Impermanence, COVID and This Present Moment

It starts again with the breath, the in and out that we rarely pay attention to. The impermanence of breath, the pause at the top of the breath in, the pause at the bottom of the exhale.

Somehow, every time I close my eyes, breathe deeply and ground myself, the breath brings thoughts of the impermanence of life – of me, of those I love, the job I do, the dog by my side, the moment. Tears trickle silently as I try to focus on anything else – usually unsuccessfully.

Thich Nhat Hanh says, “It is not impermanence that makes us suffer. What makes us suffer is wanting things to be permanent when they’re not.”

Is this just another way of saying I’m middle-aged? That from now on, the shift from what I know is true and solid is somehow slipping into something more supple, more pliable? Is impermanence permanent?

My county, along with most of California, and increasingly, states across the country, find ourselves locked down again. The COVID ‘break’ that many people took is coming full circle, the relief of impermanence from the virus, just for a fleeting second, now takes an ominous turn. The permanence of family gatherings, of kids coming home for the holidays, of snuggling together on a rainy day in front of the fire now feels different. Less joyful, more anxious. The thought that Thanksgiving will always be a time for togetherness is certainly tucked away this year. I watch the line for my neighborhood COVID testing wind around buildings and parking lots, extending blocks and blocks on a sunny afternoon. The media reminds me incessantly to be safe, this won’t be forever.

Breathing in, my happy place – Carmel, CA with mom.

The permanence of the death counts, the positivity rates, the inescapability assault our senses. Shake our security. Heighten our fear.

Impermanence today

Kobe Bryant’s tragic death sure reminded many of us of life’s impermanence – do you remember back to January, pre-COVID? Twitter feeds and the thousands of posts on Facebook of him smiling with love at his daughter, and you can’t help but feel it. Reminders to just ‘tell someone you love them’ or ‘don’t hold back’ feel genuine and true…but also far too simplified.

Now, our vulnerable worry about going into the hospital and never coming out.

Turns out the Kobe messages may have been a somber prelude to the rest of 2020.

Life just isn’t that easy right now. We don’t always remember when we should. We cut people off in traffic and push for the shortest line at the grocery store, even when the person behind us has less to purchase. In our own little bubbles, we forget to lift our eyes to the server behind the counter and don’t take the time to write teachers a thank you or to send a quick text telling a friend how much they mean to us. Those who have gone before us are lost in a daily rush of to-do lists, rather than altars.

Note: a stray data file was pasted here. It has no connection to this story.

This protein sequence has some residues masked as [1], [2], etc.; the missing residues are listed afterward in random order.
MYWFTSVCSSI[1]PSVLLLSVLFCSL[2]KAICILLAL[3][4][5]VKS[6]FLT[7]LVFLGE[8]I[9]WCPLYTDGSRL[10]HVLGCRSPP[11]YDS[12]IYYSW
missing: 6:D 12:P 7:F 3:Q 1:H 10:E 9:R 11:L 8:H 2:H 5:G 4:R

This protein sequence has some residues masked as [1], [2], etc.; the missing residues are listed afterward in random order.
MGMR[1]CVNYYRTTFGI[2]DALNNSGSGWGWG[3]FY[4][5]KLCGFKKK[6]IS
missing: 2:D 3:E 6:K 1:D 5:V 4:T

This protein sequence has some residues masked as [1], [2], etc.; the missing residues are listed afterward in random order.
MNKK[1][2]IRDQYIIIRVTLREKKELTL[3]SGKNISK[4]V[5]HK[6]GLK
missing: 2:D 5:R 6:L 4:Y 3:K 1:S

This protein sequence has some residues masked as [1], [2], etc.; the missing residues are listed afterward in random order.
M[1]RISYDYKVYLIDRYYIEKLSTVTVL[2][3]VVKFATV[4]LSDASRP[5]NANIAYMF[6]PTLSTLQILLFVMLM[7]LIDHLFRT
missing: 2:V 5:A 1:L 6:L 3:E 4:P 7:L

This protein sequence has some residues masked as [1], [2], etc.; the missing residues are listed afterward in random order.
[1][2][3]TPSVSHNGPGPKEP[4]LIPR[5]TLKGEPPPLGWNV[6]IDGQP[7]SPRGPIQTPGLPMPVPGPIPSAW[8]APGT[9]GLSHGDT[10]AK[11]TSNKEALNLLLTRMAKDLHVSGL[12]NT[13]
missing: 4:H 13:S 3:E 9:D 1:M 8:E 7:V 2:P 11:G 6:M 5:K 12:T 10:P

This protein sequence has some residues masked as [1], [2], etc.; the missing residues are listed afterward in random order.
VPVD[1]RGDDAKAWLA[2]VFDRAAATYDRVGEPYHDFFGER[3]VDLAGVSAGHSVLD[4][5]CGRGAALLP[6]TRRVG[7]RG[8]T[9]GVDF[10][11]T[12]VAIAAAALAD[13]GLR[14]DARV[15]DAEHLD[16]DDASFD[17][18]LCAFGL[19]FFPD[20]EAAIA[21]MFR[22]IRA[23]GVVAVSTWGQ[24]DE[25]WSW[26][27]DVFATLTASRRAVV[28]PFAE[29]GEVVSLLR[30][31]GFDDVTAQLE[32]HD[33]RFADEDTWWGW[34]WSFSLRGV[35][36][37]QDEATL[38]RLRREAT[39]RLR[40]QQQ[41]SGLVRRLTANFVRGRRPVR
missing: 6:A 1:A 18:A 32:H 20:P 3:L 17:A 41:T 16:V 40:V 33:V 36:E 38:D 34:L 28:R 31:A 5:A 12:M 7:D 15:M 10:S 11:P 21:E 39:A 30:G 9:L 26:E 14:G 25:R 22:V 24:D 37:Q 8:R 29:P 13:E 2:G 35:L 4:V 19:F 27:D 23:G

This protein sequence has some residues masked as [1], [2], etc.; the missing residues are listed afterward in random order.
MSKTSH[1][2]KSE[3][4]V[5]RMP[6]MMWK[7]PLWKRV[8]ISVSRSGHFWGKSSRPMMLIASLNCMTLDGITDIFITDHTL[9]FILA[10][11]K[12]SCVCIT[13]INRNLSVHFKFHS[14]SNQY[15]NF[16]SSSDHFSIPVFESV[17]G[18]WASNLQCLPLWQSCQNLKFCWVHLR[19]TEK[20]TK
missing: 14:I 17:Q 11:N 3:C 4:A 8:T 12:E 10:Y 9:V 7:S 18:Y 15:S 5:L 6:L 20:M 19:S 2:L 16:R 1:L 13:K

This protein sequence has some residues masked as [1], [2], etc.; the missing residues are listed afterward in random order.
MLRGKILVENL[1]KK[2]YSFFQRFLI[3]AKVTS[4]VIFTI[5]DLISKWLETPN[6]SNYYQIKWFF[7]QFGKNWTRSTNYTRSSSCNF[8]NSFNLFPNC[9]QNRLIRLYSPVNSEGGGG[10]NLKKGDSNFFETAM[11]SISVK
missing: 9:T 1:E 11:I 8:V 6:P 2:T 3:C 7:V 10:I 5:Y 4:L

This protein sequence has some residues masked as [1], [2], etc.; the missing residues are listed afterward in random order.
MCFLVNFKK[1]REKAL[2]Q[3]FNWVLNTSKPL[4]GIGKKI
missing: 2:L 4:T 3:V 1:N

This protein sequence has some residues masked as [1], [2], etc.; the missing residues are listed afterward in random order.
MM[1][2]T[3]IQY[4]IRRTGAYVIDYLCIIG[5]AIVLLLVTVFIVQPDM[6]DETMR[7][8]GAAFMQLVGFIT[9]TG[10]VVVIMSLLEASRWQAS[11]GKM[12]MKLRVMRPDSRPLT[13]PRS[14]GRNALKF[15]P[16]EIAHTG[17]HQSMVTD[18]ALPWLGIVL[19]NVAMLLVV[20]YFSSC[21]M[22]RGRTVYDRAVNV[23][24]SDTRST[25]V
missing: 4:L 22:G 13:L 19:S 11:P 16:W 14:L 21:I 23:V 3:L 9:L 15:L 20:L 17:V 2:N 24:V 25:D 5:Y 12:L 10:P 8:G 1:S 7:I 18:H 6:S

The present moment

How often do we notice the pause between the breath – the ending of the inhale, just before the beginning of the exhale? Do we forget to stop, to honor beginnings and endings, each extraordinary moment of our lives?

On a beautiful blue sky afternoon, I heard an unexpected whhhhooooossssssh and saw this out my window.

Impermanence is life. Nothing lasts, despite our resistance. We fight change, instead of embracing it. It’s unavoidable, yet we try to avoid change at every opportunity. We want our kids to ‘stay this age forever’ and wonder ‘how did the time go so fast’ when they celebrate their birthdays. We can be standing in line at the post office, on an ordinary day, and look up and see that suddenly we are the oldest one in the room. Perhaps the only one wearing a mask.

Or we can watch our parents die, gracefully slipping from the permanent place in our lives to somewhere much freer.

Planted narcissus after my dad died last fall…as they sprout, the robins return with moments of joy.

Much more impermanent.

Like the flow of the river or the breath of wind on our cheek, nothing stays – especially this instant, this presence in this exact moment is all that we have.

This present moment is all that is permanent. Let us begin our appreciation right here, right now.

Jennifer Wolfe

Jennifer Wolfe, a writer-teacher-mom, is dedicated to finding the extraordinary in the ordinary moments of life by thinking deeply, loving fiercely, and teaching audaciously. Jennifer is a Google Certified Educator, Hyperdoc fanatic, and a voracious reader. Read her stories on her blog, mamawolfe, and grab free copies of her teaching and parenting resources.

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